Public Attitudes to Our Constitutional Future

Published: 4 September 2013

Caitlyn Mckenzie blogs from the Festival of Politics 2013

Academics and journalists came together to discuss ‘Public Attitudes to our Constitutional Future’ at the Festival of Politics. Chaired by Iain Macwhirter, journalist and commentator, the panel comprised Professor John Curtice of the University of Strathclyde and Dr Nicola McEwen, Senior Lecturer in Politics at Edinburgh University, both of whom currently hold an Economic and Social Research Council fellowship, along with Mandy Rhodes, Editor, Holyrood Magazine, David Walker, writer, journalist and commentator, and Professor Richard Wyn Jones, Director of the Wales Governance Centre, Cardiff University.

‘Public Attitudes to our Constitutional Future’ was billed to consider the extent to which national identity shapes attitudes to independence as compared to other factors. The panel discussed the difficulty both the Yes and No Independence campaigns appear to have in shifting attitudes, which appear to have remained remarkably stable over the last eighteen months, along with data on differences in attitudes to the EU in Scotland compared to England.  Curtice was not convinced these differences on the EU could be a “game changer” in public opinion. More significant for him was the economic debate: convincing voters they would be better off was more likely than other factors to shift opinion next year. McEwen expressed her hesitance to have confidence in the poll figures so far ahead of the voting date.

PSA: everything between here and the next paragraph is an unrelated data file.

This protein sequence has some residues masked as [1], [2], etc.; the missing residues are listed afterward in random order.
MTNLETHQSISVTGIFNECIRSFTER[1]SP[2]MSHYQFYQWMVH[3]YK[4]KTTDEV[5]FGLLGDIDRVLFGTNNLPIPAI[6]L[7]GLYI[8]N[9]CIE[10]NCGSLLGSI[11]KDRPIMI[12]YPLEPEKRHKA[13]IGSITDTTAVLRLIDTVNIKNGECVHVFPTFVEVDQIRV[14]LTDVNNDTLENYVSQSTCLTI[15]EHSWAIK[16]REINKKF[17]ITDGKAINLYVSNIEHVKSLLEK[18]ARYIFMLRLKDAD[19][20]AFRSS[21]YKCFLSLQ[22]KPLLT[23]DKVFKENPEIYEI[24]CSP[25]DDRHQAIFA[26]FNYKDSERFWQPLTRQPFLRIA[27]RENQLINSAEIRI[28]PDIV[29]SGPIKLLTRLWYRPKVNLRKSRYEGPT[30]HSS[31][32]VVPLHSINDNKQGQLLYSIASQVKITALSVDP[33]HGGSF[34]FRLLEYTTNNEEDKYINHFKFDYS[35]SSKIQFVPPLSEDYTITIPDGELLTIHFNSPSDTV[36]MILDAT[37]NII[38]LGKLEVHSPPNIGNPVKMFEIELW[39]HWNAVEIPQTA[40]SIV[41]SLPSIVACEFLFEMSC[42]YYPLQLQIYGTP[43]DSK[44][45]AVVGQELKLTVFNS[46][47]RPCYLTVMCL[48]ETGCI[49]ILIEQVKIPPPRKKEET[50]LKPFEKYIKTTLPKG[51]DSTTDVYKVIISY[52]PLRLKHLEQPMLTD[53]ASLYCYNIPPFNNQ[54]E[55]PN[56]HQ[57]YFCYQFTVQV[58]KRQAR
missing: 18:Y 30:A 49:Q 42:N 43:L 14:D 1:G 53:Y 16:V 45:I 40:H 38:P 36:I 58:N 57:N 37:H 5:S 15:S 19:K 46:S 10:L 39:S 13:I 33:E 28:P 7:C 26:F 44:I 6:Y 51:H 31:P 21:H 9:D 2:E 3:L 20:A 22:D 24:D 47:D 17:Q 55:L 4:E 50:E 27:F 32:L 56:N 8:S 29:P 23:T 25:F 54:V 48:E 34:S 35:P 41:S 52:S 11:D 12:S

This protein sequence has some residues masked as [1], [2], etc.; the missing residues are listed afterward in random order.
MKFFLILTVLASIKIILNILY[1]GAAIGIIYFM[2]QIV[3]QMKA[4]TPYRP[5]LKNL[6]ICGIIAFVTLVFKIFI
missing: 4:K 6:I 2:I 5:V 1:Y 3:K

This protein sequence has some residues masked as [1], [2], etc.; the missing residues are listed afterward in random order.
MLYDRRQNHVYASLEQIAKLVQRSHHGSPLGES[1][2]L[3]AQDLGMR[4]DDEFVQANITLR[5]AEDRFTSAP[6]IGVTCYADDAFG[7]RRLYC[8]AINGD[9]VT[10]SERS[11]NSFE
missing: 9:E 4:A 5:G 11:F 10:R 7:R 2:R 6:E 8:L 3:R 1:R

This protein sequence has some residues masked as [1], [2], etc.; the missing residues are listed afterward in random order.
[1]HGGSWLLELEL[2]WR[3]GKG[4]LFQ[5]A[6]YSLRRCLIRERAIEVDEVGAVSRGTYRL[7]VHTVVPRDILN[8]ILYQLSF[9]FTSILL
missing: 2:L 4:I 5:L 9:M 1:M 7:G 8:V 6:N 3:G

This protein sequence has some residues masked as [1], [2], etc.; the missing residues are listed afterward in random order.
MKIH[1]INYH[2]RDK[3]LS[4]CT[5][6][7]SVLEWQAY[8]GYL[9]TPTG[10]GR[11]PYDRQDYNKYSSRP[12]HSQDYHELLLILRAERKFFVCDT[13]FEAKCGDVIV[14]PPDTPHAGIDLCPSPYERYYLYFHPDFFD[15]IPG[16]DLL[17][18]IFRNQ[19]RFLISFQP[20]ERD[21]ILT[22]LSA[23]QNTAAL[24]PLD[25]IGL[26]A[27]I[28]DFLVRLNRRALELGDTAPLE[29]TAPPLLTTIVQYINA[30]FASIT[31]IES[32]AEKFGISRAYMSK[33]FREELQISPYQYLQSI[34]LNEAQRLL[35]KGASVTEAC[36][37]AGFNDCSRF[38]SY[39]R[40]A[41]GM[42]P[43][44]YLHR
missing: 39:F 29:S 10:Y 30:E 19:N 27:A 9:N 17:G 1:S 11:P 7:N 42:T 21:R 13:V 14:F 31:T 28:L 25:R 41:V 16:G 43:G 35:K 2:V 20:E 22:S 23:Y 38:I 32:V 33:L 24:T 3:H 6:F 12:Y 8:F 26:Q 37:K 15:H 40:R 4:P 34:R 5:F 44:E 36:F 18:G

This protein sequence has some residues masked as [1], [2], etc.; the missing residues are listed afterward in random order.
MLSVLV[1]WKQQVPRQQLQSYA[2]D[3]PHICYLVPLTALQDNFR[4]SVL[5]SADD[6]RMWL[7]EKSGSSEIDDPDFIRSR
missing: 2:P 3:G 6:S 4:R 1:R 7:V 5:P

The panel also discussed the effect of context on the referendum debate. While researchers have asked questions about independence for decades, only now are we beginning to have a discussion in detail about what exactly an independent Scotland might look. Wyn Jones noted that while Scotland seemed set on further reform, whether independence or fuller devolution, he saw both a lack of imagination on both sides in the current debate and a failure to consider Scotland’s relationships with other UK nations as they clarify their own perspectives on self-government..

Walker and Rhodes explored the possible impacts on the Scottish debate of the current volatility in international and in Westminster politics around Syria, the Edward Snowden controversy and welfare reform. Rhodes was concerned that the information both the UK and the Scottish governments are putting forward in the referendum debate is not trusted by voters. This presented a huge challenge and responsibility for the media to put that information under critical analysis.

The panel concluded that the forthcoming Scottish Government White Paper will answer some, but not all questions when it is released this autumn. Mr Walker suggested the Yes campaign had an advantage in its young, enthusiastic reserve of foot soldiers, but wondered whether they were being provided “with adequate air cover” by the campaign leadership. .

Caitlyn Mckenzie is reading a joint honours MA in International Relations and Law at the University of Edinburgh, and writes on and runs the blog at, working closely with other contributors from around the world. She also contributes to, a British queer women's collective.

Edited by Charlie Jeffery

Constitutional History and the Making of the Modern World

What’s happening in Wales, and what does it mean for Ireland-Wales relations?

Bosnia and Herzegovina’s constitutional crisis: Is this time different?

Multilevel Politics, Climate and COP26

Constitutionally Sound podcast